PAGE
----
Most Common Teen-Driving Distractions and How They Lead to Accidents

According to statistics, teen drivers (ages 16 to 19) have the highest rate of traffic-related accidents in the United States compared to any other age range. And if you’ve seen the videos from their dashcam that were posted online, you will understand why. From the in-vehicle footage, you can see very alarming things they do while driving—using cellphones, changing their clothes, and some are even doing their makeup while they’re behind the wheel.

Scroll down for video

Teen Driver


Watching the dashcam videos of about 1,700 teen drivers, analysts working for AAA Foundation for Traffic Safety noticed that most of the time, distraction plays a big role in the last six seconds before the crash at about 58 percent. The earlier calculations of the National Highway Traffic Safety Administration showed that distraction is responsible for only 14 percent of accidents involving teen drivers.

Of the last six seconds before a crash, 4.1 (on average) seconds of it are spent by teenagers looking at their mobile phones.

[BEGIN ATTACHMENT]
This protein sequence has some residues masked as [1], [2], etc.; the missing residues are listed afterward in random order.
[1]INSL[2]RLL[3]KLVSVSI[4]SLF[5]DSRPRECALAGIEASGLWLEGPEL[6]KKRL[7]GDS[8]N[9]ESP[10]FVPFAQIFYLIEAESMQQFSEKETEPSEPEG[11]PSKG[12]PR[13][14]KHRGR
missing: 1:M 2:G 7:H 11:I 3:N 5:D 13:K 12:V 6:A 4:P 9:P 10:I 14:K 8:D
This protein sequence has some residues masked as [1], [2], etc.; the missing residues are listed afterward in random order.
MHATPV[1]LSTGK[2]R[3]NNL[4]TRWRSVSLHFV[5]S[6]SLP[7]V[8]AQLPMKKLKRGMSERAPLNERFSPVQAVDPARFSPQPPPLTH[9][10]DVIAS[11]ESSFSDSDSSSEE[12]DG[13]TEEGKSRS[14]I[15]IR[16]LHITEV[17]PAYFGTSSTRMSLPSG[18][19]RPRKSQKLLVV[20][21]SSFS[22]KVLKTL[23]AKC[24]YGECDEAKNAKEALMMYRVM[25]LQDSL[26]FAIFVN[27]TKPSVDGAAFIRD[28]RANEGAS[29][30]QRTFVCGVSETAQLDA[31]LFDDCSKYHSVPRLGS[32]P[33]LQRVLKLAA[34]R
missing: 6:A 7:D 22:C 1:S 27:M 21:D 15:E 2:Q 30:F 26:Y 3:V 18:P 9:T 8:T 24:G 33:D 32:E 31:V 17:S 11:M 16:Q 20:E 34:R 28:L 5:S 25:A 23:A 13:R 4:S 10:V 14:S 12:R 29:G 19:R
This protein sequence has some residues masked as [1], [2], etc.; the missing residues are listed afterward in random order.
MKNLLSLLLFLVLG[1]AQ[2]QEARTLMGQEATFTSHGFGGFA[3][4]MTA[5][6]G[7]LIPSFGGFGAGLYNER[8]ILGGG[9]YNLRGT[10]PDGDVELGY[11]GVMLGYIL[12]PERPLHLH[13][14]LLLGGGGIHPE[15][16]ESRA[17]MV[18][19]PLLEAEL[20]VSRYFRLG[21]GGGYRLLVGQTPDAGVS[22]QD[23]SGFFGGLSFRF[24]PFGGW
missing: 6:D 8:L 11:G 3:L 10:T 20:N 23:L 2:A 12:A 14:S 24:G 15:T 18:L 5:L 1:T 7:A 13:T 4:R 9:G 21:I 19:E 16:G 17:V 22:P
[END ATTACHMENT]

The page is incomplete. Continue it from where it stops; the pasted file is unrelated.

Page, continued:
The main cause of distractions for teen drivers were interactions with other passengers (15 percent of vehicular accidents), use of cellphone (12 percent of vehicular accidents), and looking at something inside the vehicle (10 percent of vehicular accidents).

Furthermore, teens who use their phones before the accident are not able to steep on the brake or steer correctly before the crash—a strong indication that mobile phones have a severe impact on teen drivers’ response time compared to other forms of disturbance.

As a precaution, parents are advised to get a GPS tracker like Trackimo. With this GPS tracker, it will be easier for you to monitor your teen drivers. With Trackimo, you can check on them in real-time if they are safe or in distress. You can create a fence zone and set specific areas or places where your child is only permitted to go. If your child goes out of those boundaries, you will receive an alert on your mobile phone. Trackimo device also has a panic button that your teen driver can press in case he or she needs an emergency assistance.

Parents are also encouraged to always remind their teenagers not to text and drink while driving, to use the seat belts, and to not drive at night to avoid accident.


Watch the video below


Let us help you. We’d be delighted to answer any tracking questions you have or discuss the options in more details
Call us now: 646-626-6116
Or read about our GPS tracking system for teen drivers to learn more.
Amanda Thomas